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HIS/THUR/01 PLEASE SIR I WANT SOME MORE: WORK IN PROGRESS ON 18TH AND 19TH CENTURY PAEDIATRIC DIETS
A Williams. Northampton General Hospital, Northampton, UK
Before effective medical treatments were available, prescribed diets have recently been speculated as providing a beneficial intervention for hospital patients. Dietary regimes have also been thought harmful for long-term inmates within institutions such as workhouses. This question is examined using formal dietetic assessment on published eighteenth and nineteenth century diets.
On Thursday 29 March 1744, Thomasin Grace, a 13-year-old girl, was the first inpatient admitted to the Northampton General Infirmary (later the Northampton General Hospital). She was an inpatient for 10 weeks before she was discharged cured on 7 July 1744. Her condition, scald head, is now recognised to be chronic ringworm, which is exacerbated by chronic malnutrition.1 Previous comments on 18th century voluntary hospital diets have suggested that these diets were initially poor and gradually improved throughout the 18th century. However, this opinion was given without a dietetic assessment of the diets themselves.2 A full dietetic analysis of the menu that Thomasin would have been given in 1744 is compared with a comparable 2007 inpatient menu from Paddington paediatric ward at the Northampton General Hospital.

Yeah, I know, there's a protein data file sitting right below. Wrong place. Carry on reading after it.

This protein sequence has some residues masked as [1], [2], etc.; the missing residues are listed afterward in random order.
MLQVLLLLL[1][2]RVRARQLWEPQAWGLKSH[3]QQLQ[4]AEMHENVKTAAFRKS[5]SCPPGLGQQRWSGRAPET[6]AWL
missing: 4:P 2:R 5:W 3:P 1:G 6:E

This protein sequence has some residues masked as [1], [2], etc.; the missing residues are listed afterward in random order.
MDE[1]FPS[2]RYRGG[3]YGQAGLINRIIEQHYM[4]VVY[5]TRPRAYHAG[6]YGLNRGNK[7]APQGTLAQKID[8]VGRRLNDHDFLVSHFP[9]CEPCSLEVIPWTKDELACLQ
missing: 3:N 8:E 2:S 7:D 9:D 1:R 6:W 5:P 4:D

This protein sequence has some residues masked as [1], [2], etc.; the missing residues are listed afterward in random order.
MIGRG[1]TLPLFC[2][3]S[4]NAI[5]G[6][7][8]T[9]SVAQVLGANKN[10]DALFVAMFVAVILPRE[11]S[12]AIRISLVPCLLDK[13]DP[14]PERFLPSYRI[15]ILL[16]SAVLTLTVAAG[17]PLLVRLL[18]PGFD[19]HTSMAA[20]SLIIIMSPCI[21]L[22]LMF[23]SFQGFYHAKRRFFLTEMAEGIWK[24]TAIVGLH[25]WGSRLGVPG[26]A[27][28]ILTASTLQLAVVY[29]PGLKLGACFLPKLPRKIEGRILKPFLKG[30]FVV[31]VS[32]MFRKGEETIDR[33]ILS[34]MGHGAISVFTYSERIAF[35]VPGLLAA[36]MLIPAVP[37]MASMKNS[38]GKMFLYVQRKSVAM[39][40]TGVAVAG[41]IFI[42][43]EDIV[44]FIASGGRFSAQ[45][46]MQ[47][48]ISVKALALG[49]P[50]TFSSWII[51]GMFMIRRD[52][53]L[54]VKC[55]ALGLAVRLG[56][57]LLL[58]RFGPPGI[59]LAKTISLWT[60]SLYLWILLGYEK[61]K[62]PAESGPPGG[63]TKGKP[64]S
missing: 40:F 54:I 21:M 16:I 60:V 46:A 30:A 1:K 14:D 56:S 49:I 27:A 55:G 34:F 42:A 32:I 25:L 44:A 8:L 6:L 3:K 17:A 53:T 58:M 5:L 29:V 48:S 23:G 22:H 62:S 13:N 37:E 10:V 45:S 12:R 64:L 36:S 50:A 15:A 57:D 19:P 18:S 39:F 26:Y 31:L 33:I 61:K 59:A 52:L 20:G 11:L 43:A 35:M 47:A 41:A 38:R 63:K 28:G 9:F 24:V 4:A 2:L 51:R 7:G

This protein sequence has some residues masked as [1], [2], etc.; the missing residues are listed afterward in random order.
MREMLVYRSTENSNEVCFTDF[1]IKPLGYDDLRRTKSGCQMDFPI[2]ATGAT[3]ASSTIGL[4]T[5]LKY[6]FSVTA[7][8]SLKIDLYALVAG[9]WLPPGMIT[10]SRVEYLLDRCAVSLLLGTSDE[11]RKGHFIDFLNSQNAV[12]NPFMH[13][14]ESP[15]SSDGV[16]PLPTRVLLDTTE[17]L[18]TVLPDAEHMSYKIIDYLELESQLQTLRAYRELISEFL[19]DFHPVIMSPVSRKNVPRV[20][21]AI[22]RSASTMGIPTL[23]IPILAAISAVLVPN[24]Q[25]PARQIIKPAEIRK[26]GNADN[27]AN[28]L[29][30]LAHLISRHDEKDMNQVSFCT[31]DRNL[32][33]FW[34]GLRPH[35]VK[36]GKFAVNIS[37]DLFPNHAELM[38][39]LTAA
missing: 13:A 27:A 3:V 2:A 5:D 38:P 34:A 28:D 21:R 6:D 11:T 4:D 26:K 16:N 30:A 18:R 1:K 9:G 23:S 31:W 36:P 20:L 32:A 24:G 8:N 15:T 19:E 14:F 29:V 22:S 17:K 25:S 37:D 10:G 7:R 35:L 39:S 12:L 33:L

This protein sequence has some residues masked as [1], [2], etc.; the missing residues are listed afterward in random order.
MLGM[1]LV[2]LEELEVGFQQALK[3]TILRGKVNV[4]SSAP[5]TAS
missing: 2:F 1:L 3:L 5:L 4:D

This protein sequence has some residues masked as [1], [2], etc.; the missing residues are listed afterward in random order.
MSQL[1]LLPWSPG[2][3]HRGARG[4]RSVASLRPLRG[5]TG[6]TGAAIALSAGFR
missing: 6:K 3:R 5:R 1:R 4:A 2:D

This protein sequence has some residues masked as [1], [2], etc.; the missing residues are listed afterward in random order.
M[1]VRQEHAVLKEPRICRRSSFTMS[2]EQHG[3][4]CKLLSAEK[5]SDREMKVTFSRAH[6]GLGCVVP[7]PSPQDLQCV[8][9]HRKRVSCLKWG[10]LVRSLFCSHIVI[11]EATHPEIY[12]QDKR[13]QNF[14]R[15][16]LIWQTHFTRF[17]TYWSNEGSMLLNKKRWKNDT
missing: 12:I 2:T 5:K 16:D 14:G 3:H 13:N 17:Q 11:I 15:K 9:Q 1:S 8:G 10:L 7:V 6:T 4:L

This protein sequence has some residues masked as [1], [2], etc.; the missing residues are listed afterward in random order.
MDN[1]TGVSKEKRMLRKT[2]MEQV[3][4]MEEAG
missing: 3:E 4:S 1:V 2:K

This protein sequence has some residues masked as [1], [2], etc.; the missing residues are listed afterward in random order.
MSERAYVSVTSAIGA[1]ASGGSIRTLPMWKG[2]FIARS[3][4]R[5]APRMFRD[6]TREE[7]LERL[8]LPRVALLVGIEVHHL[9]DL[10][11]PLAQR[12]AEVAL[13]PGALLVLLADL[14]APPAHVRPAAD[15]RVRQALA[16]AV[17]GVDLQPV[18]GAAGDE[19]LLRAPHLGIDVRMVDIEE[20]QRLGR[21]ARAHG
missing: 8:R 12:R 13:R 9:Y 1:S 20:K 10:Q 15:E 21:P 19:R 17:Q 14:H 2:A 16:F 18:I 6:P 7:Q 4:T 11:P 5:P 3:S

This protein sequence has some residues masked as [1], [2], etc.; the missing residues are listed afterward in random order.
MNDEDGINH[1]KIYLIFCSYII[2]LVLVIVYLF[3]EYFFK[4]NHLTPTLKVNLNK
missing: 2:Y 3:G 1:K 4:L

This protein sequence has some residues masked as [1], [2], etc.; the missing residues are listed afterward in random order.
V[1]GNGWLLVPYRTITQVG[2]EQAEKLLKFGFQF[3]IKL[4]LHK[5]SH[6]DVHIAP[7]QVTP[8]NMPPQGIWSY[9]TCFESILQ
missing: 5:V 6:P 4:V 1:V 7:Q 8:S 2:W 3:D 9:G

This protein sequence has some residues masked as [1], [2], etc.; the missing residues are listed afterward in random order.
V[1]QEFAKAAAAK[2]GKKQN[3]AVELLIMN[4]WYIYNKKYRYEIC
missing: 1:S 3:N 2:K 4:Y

The most famous fictional hungry child must surely be Oliver Twist, whose famous words to Mr Beadle speak of want, injustice and chronic neglect.3 The second part of this paper will determine whether …
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